Argentina is the birthplace of tango, an iconic dance style dating back to the 1880s. Long before the first tango steps were taken, however, another dance was already in full swing across parts of Patagonia: the hypnotic grooves of the hooded grebe. That dance is still going on today, as you can see in the incredible clip above from "Tango in the Wind," a new documentary about hooded grebes. Yet despite their impressive moves, the hooded grebes' dance is increasingly in danger of disappearing.
A total solar eclipse will soon sweep across the United States for the first time in 99 years, providing a rare spectacle for millions of people. Among the many human onlookers in the path of totality, however, will also be countless wild animals, pets and other creatures with a much looser grasp of what's happening. Seeing the moon block the sun should be amazing even if you're expecting it. It's presumably a little disorienting if you're in the dark about why you're in the dark.
American beekeepers have spent a decade struggling with colony collapse disorder (CCD), which causes bees to mysteriously abandon their hives. CCD has raised concerns not just for beekeepers, but for farmers of all stripes — plus anyone who eats their crops. U.S. honeybees pollinate about $15 billion worth of crops per year, which provide a quarter of all food eaten nationwide.
Muck Rack makes it simple to find people, tweets, or articles that mention any name, keyword, company, hashtag etc. We've compiled this guide to help you make the most of your search.
Selecting a term
Start searching tweets, articles from media outlets, articles mentioned in tweets, journalists'
names, titles and bios with some suggested searches:
Companies or Topics (e.g. iPhone, Microsoft)
Phrases (e.g. "cloud computing") — use quotes to keep the terms together
Twitter handles (e.g. @username) — returns those who have mentioned or replied to
Names (e.g. "David Pogue")
Hashtags (e.g. #sxsw, #london2012)
Bio details (e.g. vegan, Olympics, father)
Muck Rack's Advanced Search allows for many boolean operators.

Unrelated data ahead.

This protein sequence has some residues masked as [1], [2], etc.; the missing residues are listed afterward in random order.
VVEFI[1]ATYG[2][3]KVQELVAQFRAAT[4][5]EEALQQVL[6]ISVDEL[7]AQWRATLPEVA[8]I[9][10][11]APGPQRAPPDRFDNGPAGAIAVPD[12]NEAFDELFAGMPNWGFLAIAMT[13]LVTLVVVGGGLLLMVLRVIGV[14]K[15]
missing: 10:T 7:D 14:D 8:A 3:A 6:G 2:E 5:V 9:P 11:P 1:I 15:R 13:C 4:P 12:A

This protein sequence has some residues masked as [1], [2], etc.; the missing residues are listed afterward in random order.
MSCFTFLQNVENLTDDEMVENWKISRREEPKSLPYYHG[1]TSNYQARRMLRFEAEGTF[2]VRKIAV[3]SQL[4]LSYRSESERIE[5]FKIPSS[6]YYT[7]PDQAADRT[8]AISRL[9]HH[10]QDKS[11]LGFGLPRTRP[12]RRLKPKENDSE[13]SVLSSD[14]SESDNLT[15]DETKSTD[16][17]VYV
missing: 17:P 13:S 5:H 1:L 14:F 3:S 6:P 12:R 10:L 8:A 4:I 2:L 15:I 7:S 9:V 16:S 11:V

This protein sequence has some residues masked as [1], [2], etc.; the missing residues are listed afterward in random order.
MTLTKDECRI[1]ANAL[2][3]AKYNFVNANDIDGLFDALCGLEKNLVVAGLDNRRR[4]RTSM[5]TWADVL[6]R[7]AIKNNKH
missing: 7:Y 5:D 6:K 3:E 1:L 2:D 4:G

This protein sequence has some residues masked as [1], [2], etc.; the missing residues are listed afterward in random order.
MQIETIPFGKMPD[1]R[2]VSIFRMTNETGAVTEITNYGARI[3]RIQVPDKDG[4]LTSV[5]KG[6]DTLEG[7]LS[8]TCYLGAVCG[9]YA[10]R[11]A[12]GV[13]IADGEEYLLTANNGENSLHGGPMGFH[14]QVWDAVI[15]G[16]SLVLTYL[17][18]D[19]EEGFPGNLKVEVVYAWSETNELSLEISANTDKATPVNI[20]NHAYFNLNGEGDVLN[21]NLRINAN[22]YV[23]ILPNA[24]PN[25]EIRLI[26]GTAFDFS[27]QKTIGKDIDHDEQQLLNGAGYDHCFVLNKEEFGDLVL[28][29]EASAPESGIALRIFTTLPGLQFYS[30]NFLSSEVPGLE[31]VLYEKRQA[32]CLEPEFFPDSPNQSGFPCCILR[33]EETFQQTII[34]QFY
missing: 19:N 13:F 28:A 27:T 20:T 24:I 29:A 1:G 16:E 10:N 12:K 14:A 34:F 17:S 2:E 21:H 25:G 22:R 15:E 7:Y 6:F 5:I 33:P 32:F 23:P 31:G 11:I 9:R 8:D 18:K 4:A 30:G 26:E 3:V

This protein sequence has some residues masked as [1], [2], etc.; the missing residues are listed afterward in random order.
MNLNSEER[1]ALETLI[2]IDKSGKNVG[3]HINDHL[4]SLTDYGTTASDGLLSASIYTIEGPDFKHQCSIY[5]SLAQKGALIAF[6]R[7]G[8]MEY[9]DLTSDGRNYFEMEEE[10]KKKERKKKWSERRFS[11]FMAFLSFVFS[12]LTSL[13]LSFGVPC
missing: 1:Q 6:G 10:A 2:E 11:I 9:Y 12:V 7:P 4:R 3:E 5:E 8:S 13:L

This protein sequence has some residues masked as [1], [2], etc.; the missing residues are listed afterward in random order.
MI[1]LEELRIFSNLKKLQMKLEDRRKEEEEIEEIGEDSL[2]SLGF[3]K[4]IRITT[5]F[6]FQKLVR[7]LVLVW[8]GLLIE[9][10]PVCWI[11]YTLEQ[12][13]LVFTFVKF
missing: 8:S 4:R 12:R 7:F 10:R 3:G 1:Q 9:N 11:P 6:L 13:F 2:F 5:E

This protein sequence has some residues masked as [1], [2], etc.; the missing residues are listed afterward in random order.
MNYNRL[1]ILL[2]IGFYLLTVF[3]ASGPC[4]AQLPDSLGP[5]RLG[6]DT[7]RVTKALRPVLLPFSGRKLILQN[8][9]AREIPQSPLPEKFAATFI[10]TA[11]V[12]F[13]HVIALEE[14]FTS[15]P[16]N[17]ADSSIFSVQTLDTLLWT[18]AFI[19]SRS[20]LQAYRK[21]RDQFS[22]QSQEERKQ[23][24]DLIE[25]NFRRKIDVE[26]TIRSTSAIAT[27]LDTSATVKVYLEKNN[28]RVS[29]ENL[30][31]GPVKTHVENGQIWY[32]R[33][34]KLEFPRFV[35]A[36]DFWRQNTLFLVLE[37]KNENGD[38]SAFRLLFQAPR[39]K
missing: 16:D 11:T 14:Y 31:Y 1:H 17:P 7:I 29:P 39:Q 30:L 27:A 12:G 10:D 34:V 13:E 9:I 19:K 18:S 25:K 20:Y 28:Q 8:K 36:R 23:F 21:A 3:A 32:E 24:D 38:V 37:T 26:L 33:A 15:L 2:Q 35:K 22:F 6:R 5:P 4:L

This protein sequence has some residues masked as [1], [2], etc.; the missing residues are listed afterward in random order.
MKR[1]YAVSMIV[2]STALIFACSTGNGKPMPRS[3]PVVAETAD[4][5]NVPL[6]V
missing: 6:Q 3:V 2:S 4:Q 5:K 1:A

Find results that mention multiple specified terms, use AND or
+. For example, ensure each result contains both Elon Musk and Mark Zuckerberg by
searching Obama AND Romney or Obama + Romney.
Use the operators OR or , to broaden your search when you'd like either of
multiple terms to appear in results. (This is the default behavior of our search when no operators
are used.) For example, search for democrat OR republican to find results that refer to
Democrats and/or Republicans.
Use NOT or - to subtract results from your search. For
example, searching Disney will yield results about the Walt Disney Company as well as Walt Disney
World Resort. To exclude mentions of Disney World, search for Disney -World or Disney
When using one of these operators with a phrase, enclose it in quotation marks. For example, you can
find results about smartphones excluding Apple's iPhone 4S by searching smartphone -"iPhone
Exact case matching or punctuation
If you're searching for a brand name or keyword that relies on specific punctuation marks or capitalization, you can
find results that match your exact query by adding matchcase: before the keyword you're searching for, like matchcase:E*TRADE .
Use parentheses to separate multiple
boolean phrases. For example, to find journalists talking about having fun in Disney World or
Disneyland, search for ("disney world" OR disneyland) AND fun.
An asterisk can be used to search for any variation of a root word truncated by the asterisk. For example, searching for admin* will return results for administrator, administration, administer, administered, etc.
A near operator is an AND operator where you can control the distance between the words. You can vary the distance the near operation uses by adding a forward slash and number (between 0-99) such as strawberries NEAR/10 "whipped cream", which means the strawberries must exist within 10 words of "whipped cream".